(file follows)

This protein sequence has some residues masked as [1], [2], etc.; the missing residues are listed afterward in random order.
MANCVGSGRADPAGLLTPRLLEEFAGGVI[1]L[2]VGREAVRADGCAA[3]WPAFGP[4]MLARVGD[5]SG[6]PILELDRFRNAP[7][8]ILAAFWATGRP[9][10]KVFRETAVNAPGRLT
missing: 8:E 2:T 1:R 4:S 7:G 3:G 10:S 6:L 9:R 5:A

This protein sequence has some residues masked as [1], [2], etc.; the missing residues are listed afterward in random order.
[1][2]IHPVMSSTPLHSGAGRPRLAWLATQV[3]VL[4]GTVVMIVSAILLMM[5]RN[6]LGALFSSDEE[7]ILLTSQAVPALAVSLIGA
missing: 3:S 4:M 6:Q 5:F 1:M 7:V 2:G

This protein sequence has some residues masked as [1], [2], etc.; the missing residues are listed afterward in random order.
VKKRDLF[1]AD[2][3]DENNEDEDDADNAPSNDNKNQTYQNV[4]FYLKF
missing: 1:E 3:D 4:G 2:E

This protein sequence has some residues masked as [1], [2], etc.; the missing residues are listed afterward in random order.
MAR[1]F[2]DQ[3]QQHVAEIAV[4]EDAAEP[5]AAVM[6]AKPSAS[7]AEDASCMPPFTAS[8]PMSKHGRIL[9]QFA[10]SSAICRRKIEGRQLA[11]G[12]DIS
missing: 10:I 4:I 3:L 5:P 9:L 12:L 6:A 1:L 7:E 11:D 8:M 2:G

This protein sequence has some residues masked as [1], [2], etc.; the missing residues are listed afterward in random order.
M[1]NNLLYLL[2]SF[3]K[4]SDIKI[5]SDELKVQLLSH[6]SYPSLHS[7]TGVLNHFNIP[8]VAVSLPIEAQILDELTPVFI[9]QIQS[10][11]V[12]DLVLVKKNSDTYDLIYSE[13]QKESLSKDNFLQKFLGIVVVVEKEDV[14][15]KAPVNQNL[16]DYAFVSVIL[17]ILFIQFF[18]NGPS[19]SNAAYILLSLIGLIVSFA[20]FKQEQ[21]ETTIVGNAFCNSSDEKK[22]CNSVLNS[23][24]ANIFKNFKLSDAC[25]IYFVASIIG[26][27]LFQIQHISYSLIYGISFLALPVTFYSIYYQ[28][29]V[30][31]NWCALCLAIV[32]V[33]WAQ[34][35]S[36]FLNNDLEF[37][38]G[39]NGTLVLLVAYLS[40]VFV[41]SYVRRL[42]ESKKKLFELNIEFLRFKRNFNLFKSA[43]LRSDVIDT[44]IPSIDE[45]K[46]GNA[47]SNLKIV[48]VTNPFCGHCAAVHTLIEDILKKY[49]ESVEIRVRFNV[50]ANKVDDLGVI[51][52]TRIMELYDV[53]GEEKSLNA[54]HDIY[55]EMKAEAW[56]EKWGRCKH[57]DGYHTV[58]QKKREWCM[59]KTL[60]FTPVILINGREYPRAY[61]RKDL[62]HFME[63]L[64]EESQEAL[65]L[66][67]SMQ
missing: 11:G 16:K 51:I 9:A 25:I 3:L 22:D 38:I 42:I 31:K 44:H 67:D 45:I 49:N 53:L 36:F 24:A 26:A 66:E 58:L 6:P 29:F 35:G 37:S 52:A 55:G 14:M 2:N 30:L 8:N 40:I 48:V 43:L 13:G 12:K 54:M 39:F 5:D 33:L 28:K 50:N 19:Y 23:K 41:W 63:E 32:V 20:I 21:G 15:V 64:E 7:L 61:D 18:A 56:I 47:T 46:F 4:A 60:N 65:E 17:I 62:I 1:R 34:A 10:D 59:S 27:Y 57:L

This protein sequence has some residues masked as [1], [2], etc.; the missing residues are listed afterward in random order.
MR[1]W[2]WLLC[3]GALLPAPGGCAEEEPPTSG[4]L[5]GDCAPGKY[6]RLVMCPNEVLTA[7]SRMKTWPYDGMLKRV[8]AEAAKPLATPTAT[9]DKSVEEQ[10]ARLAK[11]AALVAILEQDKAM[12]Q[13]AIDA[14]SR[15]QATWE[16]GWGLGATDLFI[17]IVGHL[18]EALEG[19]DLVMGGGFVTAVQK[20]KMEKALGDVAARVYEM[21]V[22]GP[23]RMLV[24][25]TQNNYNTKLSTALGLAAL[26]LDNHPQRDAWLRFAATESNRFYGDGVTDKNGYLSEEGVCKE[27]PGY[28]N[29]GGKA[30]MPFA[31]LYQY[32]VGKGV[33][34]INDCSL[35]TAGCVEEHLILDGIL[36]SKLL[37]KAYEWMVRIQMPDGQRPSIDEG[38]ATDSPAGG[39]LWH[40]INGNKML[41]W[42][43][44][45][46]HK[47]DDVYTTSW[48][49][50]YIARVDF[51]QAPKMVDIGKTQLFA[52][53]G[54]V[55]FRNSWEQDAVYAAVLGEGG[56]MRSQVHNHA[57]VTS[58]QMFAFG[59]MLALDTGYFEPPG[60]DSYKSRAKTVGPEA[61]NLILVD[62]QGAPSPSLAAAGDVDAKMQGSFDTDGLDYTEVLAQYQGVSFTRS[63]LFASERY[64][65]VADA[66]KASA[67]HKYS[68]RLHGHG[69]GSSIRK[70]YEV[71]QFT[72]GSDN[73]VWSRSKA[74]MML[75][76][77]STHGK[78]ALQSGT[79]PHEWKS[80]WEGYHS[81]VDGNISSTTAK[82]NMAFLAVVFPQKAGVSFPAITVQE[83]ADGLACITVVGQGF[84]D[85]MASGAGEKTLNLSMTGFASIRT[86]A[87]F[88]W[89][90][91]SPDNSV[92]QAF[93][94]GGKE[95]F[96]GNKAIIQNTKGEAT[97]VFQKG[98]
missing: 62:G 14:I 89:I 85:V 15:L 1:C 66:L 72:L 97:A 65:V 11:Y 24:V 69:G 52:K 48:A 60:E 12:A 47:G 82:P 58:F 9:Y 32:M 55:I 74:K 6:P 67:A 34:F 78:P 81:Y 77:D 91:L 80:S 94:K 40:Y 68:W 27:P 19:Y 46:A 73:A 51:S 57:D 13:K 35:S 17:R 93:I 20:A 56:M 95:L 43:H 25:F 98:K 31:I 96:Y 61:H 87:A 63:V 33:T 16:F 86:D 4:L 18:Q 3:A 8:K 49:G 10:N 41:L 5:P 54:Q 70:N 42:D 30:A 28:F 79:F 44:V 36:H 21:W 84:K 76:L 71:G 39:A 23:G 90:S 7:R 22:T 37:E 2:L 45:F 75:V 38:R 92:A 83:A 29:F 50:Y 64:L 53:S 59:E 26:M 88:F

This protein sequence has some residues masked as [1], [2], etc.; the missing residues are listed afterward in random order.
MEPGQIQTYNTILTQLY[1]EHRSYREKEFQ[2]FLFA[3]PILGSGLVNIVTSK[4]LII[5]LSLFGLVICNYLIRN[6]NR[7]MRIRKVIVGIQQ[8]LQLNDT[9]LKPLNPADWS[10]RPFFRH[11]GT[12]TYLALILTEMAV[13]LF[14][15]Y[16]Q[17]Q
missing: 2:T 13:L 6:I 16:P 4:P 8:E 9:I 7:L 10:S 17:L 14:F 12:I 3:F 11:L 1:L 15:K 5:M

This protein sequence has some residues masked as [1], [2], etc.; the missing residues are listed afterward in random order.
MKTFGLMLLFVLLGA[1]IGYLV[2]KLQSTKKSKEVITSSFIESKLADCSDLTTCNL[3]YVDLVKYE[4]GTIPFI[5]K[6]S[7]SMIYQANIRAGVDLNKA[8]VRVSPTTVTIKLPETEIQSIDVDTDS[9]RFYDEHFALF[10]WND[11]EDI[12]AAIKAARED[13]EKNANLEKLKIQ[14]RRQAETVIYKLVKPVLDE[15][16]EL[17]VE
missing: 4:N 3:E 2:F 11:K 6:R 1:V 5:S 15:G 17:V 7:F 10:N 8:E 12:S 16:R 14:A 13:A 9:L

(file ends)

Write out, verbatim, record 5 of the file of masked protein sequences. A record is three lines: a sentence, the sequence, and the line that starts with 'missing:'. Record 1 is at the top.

This protein sequence has some residues masked as [1], [2], etc.; the missing residues are listed afterward in random order.
M[1]NNLLYLL[2]SF[3]K[4]SDIKI[5]SDELKVQLLSH[6]SYPSLHS[7]TGVLNHFNIP[8]VAVSLPIEAQILDELTPVFI[9]QIQS[10][11]V[12]DLVLVKKNSDTYDLIYSE[13]QKESLSKDNFLQKFLGIVVVVEKEDV[14][15]KAPVNQNL[16]DYAFVSVIL[17]ILFIQFF[18]NGPS[19]SNAAYILLSLIGLIVSFA[20]FKQEQ[21]ETTIVGNAFCNSSDEKK[22]CNSVLNS[23][24]ANIFKNFKLSDAC[25]IYFVASIIG[26][27]LFQIQHISYSLIYGISFLALPVTFYSIYYQ[28][29]V[30][31]NWCALCLAIV[32]V[33]WAQ[34][35]S[36]FLNNDLEF[37][38]G[39]NGTLVLLVAYLS[40]VFV[41]SYVRRL[42]ESKKKLFELNIEFLRFKRNFNLFKSA[43]LRSDVIDT[44]IPSIDE[45]K[46]GNA[47]SNLKIV[48]VTNPFCGHCAAVHTLIEDILKKY[49]ESVEIRVRFNV[50]ANKVDDLGVI[51][52]TRIMELYDV[53]GEEKSLNA[54]HDIY[55]EMKAEAW[56]EKWGRCKH[57]DGYHTV[58]QKKREWCM[59]KTL[60]FTPVILINGREYPRAY[61]RKDL[62]HFME[63]L[64]EESQEAL[65]L[66][67]SMQ
missing: 11:G 16:K 51:I 9:A 25:I 3:L 22:D 38:I 42:I 31:K 44:H 67:D 45:I 49:N 53:L 36:F 24:A 26:A 66:E 58:L 6:P 29:F 35:G 37:S 52:A 55:G 14:M 2:N 30:L 8:N 40:I 48:V 43:L 13:G 12:K 54:M 39:F 5:D 33:L 28:K 50:N 19:Y 23:K 41:W 63:E 32:V 20:I 21:G 15:V 64:E 7:L 61:D 18:A 56:I 47:T 46:F 4:A 60:N 65:E 17:I 62:I 1:R 34:A 10:D 59:S 27:Y 57:L